We get back to our look at the 2012 Princeton Rays, one of the Rays’ two Rookie-level affiliates. The story with this team and with Rookie ball remains the same, a ton of talent, but much of it has yet to be realized. Let’s see how talented these players have a chance to be.
When you’re talking about pure upside, James Harris might be up their with anyone. But the chances he ever gets there seem to be getter smaller and smaller. Harris, who turned 19 in August, was the Rays’ final first round pick out of the 10 they had in 2011 at 60th overall in the draft. But he has a glaring critical flaw that will continue to hinder him unless it is fixed as quickly as possible. Harris can’t hit. This season, in 58 games and 196 plate appearances for the P-Rays, Harris posted a .182/.284/.282 line with 6 doubles, 4 triples, 1 homer, 16 RBI, 6 of 14 in stolen base attempts, and 38 strikeouts versus 22 walks. Harris’ plate discipline is good and he has great speed even if he can’t tap into it on the basepaths yet. All of his issues lie in his swing. It gets too long and Harris cannot find ways to get the ball on the barrel. According to Minor League Central, his .282 slugging percentage was lowest in the Appalachian League minimum 180 plate appearances, his .557 OPS is second-worst, and his 9.4% line drive rate is 7th from the bottom. And Harris actually has some raw power! He was able to make a halfway-decent amount of contact, but he hit so many balls into play weakly, especially in the air in the form of pop-ups. Harris needs to start from scratch with his swing and find some way to get it more compact. With his power completely useless at this point, Harris’ best play may just be to put the ball in play on the ground and work on his bunting game to help him get on base and hit for a decent average. Defensively, Harris has great speed that he uses well in the outfield, although he played primarily left field in 2012 in deference to Andrew Toles (who we’ll see in just a minute). Harris simply can’t get his feet off the ground as a prospect as his hitting ability has showed no improvement at all and the Rays have to hope he can figure something out.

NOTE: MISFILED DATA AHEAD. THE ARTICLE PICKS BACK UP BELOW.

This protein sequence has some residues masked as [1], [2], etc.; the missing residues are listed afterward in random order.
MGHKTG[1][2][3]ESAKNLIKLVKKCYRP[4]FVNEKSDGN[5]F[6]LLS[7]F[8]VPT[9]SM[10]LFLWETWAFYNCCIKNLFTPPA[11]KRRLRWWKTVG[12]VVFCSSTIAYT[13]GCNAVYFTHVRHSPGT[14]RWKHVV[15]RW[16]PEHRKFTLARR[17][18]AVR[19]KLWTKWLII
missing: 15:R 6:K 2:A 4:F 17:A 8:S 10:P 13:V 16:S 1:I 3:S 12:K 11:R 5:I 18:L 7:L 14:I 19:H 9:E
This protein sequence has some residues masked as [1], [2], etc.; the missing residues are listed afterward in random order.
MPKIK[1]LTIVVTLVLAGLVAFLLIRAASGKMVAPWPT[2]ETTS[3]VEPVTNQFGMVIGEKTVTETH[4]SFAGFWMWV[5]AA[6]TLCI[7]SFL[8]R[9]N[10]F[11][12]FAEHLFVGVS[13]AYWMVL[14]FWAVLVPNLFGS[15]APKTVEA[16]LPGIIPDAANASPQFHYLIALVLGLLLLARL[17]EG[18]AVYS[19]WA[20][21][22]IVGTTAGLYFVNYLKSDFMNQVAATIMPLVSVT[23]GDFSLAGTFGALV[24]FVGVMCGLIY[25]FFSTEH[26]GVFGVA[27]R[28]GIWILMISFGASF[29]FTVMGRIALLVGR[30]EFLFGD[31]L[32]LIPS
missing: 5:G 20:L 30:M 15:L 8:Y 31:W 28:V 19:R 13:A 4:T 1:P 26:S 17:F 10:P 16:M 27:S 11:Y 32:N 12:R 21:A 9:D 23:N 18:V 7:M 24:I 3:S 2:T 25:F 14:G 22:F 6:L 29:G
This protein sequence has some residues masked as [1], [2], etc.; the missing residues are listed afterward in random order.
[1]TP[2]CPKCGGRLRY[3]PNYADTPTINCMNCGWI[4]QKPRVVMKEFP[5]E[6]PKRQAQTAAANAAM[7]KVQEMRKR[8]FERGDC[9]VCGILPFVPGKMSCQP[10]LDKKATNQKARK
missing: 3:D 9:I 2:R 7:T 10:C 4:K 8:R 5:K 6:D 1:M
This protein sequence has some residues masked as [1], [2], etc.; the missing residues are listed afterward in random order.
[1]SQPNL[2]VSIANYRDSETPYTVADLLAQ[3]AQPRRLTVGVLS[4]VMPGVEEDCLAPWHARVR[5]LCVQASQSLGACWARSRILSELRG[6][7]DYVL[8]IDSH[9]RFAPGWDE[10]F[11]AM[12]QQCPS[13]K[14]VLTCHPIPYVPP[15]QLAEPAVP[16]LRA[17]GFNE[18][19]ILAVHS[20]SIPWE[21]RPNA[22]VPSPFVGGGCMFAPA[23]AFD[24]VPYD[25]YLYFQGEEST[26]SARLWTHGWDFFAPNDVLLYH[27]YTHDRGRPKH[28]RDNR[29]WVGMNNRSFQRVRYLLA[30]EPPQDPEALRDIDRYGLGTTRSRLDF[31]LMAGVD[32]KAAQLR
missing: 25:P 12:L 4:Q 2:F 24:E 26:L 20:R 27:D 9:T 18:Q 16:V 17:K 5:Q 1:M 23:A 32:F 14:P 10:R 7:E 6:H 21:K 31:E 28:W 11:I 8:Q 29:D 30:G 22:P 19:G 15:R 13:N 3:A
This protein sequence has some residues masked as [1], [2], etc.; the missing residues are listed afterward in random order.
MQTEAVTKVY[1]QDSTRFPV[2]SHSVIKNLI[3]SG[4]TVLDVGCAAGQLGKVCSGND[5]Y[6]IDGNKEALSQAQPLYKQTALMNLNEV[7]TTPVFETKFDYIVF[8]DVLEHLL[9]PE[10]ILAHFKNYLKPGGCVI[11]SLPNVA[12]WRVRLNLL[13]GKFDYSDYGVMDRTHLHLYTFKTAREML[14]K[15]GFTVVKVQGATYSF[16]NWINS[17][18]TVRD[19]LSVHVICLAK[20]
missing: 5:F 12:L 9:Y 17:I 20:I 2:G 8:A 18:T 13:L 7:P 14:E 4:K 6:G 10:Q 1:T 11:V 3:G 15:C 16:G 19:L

Ismel Antunez, 21, is a little 5’7″, 166 tap hitter with great speed and some good defensive skills. In 2012, Antunez posted a .254/.354/.310 line with 4 doubles, 5 RBI, 8 of 11 stolen bases, and 22 strikeouts against 7 walks. He’s basically a groundball hitter but beats out a lot of balls with his great speed. Bizarrely, he doesn’t know how to bunt yet, but expect that to be rectified as soon as possible. His plate discipline is really lacking and that will have to improve because he’s going to need to get everything he possibly can out of himself at the plate to continue moving up the ranks as a pro. Defensively, Antunez moves very well and actually has a good arm. Antunez is a little old for the level and has fourth outfielder upside, but he has some ability and the Rays like his hustle.
Another high pick from 2011, 2nd rounder Granden Goetzman, was excellent for the P-Rays but played in just 12 games because of an injury. The 19 year old Goetzman, who is 6’4″, 200 posted a .298/.346/.468 line with 5 doubles, 1 homer, 8 RBI, 7 of 8 stolen bases, and 7 strikeouts versus 4 walks but in just 52 plate appearances. The Rays are very excited to see what Goetzman can do moving forward, but he has to stay healthy. Goetzman draws comparisons to Jayson Werth for his size (Werth is 6’5″, 225), power potential, and speed. Goetzman shows outstanding bat speed and makes a lot of contact with a good portion coming on the barrel. He has good strength and if he can develop better lift in his swing, he has a chance to be a 30 homer threat someday. He is overaggressive at this point, but he does have good pitch recognition skills and can lay off of breaking balls. Goetzman runs very well for his size and is a 20-steal threat a la Werth and his speed also gives him good range in the outfield, where he has a chance to handle centerfield but profiles best in right field. Goetzman played exclusively left field during his brief time in Princeton deferring to Andrew Toles and Willie Argo. Goetzman has a ton of potential, but the Rays need him to stay healthy and continue to make progress to give him a shot to live up to his high upside.